During the past year, there had been one activity that appeared to be essential in any of President Joko “Jokowi” Widodo’s working visits to regions across Indonesia: distributing land certificates.
This, according to Presidential Chief of Staff (KSP) data, started in October last year when Jokowi visited Gunungkidul regency, a dry region located in southern Yogyakarta province, where he distributed 3,023 land certificates to mostly small-scale farmers.
As of August this year, the President had distributed 82,938 land certificates to citizens in 25 regions across the country, the data showed.
In Boyolali, Central Java, and Malang, East Java, alone, he distributed 10,055 and 10,038 certificates to locals respectively.
“Why must the president distribute land? Well, it’s a matter of being committed to his pledge in Nawacita.
“He wants to show that the state is present to provide tenure certainty for the people,” said Usep Setiawan, a senior official with the KSP who advises the president on social, cultural and ecological affairs.
Usep was referring to Jokowi’s nine political promises he made during his presidential campaign in 2014 in which he also promised to carry out a land reform policy intended to reduce socioeconomic inequalities.
The policy included targets to legalize land ownership on 4.5 million hectares and to redistribute 4.5 million ha that had been previously included within forest areas.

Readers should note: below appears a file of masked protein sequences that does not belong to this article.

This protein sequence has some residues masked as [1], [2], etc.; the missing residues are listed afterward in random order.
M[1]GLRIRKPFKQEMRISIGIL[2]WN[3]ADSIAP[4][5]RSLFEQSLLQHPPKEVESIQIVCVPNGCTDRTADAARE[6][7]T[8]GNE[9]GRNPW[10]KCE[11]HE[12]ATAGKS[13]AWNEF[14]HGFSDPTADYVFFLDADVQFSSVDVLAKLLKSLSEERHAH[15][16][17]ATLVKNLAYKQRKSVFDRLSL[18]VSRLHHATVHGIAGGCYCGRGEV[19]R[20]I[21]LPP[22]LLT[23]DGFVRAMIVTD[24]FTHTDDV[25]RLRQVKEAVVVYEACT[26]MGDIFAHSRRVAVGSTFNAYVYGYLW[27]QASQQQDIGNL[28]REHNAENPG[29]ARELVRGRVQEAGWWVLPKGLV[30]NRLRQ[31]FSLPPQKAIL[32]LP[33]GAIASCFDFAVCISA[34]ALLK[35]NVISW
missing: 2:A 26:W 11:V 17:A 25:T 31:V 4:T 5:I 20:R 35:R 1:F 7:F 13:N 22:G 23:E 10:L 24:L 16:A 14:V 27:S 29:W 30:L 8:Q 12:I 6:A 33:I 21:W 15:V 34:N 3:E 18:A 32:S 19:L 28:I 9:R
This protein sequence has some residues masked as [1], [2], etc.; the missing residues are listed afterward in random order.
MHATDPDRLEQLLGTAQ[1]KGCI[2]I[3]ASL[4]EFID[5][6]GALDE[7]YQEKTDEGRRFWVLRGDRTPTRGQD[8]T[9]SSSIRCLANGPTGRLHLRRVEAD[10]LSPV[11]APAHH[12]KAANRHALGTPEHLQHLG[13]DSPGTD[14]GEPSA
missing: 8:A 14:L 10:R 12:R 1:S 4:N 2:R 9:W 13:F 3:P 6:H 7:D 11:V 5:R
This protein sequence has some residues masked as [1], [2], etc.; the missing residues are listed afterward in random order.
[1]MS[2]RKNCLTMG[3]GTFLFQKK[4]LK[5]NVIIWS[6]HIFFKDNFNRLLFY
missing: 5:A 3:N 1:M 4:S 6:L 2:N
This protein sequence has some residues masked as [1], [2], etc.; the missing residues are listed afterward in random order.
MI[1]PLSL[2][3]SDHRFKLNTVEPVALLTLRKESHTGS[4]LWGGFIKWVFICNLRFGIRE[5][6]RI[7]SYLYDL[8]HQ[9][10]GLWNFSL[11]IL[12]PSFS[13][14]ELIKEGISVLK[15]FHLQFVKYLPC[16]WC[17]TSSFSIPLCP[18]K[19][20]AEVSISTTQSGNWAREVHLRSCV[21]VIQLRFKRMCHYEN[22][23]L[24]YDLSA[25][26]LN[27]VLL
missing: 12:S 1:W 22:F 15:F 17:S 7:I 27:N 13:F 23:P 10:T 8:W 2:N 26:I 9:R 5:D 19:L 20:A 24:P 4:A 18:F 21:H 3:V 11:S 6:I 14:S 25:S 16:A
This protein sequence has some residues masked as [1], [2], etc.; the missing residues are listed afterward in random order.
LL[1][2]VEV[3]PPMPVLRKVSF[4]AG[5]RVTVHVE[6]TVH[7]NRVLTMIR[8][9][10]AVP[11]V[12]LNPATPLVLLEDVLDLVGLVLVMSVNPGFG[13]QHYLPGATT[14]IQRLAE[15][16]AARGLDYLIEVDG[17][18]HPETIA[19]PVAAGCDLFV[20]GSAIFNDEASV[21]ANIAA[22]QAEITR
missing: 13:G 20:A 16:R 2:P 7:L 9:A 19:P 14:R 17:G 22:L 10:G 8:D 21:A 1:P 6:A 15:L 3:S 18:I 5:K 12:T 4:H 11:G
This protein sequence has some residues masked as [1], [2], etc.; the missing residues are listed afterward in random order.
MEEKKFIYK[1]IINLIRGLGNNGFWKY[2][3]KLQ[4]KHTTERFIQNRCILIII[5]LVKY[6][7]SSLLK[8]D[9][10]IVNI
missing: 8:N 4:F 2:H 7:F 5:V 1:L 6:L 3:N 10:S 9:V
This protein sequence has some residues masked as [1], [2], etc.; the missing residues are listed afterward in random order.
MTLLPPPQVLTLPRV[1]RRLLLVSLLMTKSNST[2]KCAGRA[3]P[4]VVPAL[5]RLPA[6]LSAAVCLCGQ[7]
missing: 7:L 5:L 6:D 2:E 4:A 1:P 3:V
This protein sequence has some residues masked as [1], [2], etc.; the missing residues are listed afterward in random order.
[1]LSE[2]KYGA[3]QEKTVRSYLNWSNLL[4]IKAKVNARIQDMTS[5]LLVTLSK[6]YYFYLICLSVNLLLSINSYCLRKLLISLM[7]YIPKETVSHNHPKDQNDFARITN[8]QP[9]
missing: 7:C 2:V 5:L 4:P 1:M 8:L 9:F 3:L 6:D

Despite Jokowi’s efforts, recent data suggested that land reform is still struggling to achieve its desired results, with Usep acknowledging there had been several obstacles to counter.
KSP data showed, as of August, that only 508,391 ha had been legalized and only 187,036 ha had been redistributed to locals.
Earlier this year, Jokowi set an ambitious target to issue certificates for 5 million plots by year’s end. The same data, however, showed only 20 percent of the target had been reached by August.
Usep said problems jeopardizing the implementation of land reform ranged from a lack of a certification budget allocated for the Agrarian and Spatial Planning Ministry, human resources in the field and synergy between related agencies tasked with supporting the program.
“The budget allocated in the agrarian ministry for land legalization had been low in the past,” Usep said.
He added that the government was optimistic the initial target could be achieved before Jokowi’s term ends in 2019,.
Agrarian and Spatial Planning Ministry secretary-general Noor Marzuki said the ministry’s budget for the 2018 fiscal year had also been increased to Rp 10.3 trillion from the 2017 figure of Rp 6.2 trillion (US$458 million) to expedite the land reform process.
Noor said “there will be no more problems related to the budget” for the land programs.
But land offices in regions are still short of certified land measurement officials who are integral to process land legalization.
Jokowi’s land reform policy has also been harshly criticized by experts as not focusing on settling land conflicts. They argue that the rampant agrarian conflicts may have been triggered by Jokowi’s massive push on infrastructure development.
“‘Sectoral ego’ among government institutions is the main trigger of increased agrarian conflict. Although the central government has a clear design, it lacks seriousness in acting against violations by regional leaders,” said National Commission on Human Rights (Komnas HAM) commissioner Sandrayati Moniaga.
Jokowi set target to issue certificates for 5 million plots by year’s end Only 20 percent of target had been reached by August